First World War Memorial Doors, St George's Anglican church
About the project
The doors were cast from two cannons provided by the War Council in London, one dating from the Crimean War and a larger gun dated 1795. They were sent from England and melted down for casting in the Arsenale, in collaboration with the Italian Navy.
Advised by the architect Luigi Marangoni the memorial committee chose a design of Byzantine inspiration by the sculptor and designer, Napoleone Martinuzzi (189s-1977).
The project was completed in 1926, funded after an appeal chaired by Sir Ronald Graham, the British Ambassador in Rome, with support from the Army and Navy and ecclesiastical and diplomatic representatives as well as British residents in Venice.
The left door bears the inscription ‘Ad Rerum Memoriam’ MCMXIV and the right: ‘Ad Nominum Honorum’ MCMXVIII. On either side of the doors two bronze panels are inscribed with the names of the cemeteries on the Asiago plateau where British soldiers died mostly in the closing months of war in the summer and autumn of 1918. To the left are Boscon, Barenthal, Magnaboschi, Cavalletto, Granezza and to the right are Graduscam, Giavera, Tezze, Montecchio, Precalcino, Dueville.
In the lunette above is a figure with staff and orb and and above that is a relief of St George and the Dragon, dated 1926.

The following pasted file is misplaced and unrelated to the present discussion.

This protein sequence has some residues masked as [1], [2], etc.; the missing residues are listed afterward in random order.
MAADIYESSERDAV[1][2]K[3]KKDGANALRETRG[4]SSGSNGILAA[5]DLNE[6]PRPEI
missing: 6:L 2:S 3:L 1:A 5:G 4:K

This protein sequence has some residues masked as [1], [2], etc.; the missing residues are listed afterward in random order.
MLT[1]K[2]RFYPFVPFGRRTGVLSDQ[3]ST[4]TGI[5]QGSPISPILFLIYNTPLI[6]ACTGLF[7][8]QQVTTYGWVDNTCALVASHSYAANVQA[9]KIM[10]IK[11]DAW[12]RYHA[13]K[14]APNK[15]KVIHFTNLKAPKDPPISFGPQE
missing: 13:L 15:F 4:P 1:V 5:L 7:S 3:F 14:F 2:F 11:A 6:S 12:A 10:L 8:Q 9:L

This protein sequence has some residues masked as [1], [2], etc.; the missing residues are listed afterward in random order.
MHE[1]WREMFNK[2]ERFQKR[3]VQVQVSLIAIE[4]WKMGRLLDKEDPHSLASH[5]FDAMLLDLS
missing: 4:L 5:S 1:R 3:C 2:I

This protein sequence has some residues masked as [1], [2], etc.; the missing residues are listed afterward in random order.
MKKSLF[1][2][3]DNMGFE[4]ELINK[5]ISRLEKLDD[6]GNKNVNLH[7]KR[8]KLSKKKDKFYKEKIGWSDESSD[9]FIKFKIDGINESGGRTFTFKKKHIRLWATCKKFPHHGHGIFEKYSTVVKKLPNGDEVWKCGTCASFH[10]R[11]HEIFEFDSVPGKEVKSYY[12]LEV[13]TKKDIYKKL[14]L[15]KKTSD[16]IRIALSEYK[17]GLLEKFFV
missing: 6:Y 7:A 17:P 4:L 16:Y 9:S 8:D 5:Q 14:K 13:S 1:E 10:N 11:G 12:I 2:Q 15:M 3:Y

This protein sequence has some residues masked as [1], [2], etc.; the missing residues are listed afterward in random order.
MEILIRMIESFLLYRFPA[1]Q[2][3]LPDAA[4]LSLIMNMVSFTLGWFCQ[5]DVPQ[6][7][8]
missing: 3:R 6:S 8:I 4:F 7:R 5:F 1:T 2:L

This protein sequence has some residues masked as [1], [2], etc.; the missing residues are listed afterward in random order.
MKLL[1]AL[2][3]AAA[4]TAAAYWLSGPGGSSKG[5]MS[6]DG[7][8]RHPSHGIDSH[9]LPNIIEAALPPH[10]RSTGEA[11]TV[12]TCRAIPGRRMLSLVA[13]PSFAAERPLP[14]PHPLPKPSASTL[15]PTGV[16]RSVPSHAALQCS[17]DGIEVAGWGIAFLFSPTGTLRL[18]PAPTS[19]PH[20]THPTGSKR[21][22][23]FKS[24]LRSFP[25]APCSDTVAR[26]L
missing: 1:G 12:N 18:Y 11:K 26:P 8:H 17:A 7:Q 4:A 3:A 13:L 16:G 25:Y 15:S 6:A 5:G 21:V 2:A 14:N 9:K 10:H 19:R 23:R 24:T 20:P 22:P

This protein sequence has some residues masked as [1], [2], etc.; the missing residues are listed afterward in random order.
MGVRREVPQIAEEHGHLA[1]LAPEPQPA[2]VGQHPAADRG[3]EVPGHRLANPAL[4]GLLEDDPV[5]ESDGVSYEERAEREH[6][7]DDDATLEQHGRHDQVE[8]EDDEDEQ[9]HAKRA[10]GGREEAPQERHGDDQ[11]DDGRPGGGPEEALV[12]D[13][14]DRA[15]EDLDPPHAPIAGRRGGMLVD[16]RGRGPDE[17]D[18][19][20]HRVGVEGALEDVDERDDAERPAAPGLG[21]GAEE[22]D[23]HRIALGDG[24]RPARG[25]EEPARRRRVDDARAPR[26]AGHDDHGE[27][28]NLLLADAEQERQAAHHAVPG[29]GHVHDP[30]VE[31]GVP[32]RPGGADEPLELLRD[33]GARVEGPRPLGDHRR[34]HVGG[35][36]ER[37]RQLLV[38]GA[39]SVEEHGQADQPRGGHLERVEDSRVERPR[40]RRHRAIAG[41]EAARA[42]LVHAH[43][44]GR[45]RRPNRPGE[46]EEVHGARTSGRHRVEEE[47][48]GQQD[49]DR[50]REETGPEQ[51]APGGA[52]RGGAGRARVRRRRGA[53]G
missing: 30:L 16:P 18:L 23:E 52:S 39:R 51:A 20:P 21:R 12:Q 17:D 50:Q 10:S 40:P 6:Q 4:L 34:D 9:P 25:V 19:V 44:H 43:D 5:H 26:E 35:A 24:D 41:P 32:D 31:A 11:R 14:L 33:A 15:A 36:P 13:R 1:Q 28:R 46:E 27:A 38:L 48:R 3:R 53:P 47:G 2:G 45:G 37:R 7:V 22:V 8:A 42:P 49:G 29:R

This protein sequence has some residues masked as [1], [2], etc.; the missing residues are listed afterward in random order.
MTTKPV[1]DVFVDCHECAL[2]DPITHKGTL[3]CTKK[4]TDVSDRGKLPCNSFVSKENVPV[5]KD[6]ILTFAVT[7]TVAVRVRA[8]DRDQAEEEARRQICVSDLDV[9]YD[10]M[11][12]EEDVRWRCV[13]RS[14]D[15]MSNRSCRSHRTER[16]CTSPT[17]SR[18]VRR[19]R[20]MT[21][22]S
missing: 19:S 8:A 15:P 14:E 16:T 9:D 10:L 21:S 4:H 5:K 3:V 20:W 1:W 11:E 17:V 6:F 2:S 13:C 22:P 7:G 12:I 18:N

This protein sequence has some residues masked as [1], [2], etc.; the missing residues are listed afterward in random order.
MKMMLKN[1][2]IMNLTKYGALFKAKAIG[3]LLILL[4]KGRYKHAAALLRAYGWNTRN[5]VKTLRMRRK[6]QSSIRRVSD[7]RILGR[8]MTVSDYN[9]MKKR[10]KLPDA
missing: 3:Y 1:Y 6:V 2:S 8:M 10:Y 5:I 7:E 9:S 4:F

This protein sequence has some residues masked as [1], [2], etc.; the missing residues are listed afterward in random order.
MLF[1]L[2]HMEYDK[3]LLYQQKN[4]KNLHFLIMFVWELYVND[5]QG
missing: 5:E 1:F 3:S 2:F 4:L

A Liber Honoris – Roll of Honour is kept in the church.
How to find it
- The Bronze Doors of St George’s Anglican Church in Campo S. Vio are designated as an official memorial to British servicemen who died on the Italian front and at sea in the First World War.
- Venice in Peril Fund pledged £3000 in 2014, the centenary of the start of WW1, towards the target of €17,000. The conservation treatment was carried out by bronze conservator Corina Mattiello, who has worked extensively in St Marks Basilica. The doors were re-dedicated on Remembrance Day 2015.
- In an earlier project in 2008 (the 400th anniversary of St George’s church) Venice in Peril funded the restoration of seven stained glass windows commemorating distinguished British residents of Venice – among others Ruskin and Browning.
- As the British Committee for Venice, Venice in Peril has regularly supported work to keep alive the history of British residents in the city. In 1995-96 it funded the conservation of the tombstones of Colonel Elizeus Burges (1670-1736) and John Murray (1712-75) which are in the Lido Cemetery. The Fund has also supported work to the interior of St George’s church.
- St George’s Anglican church, service times and information.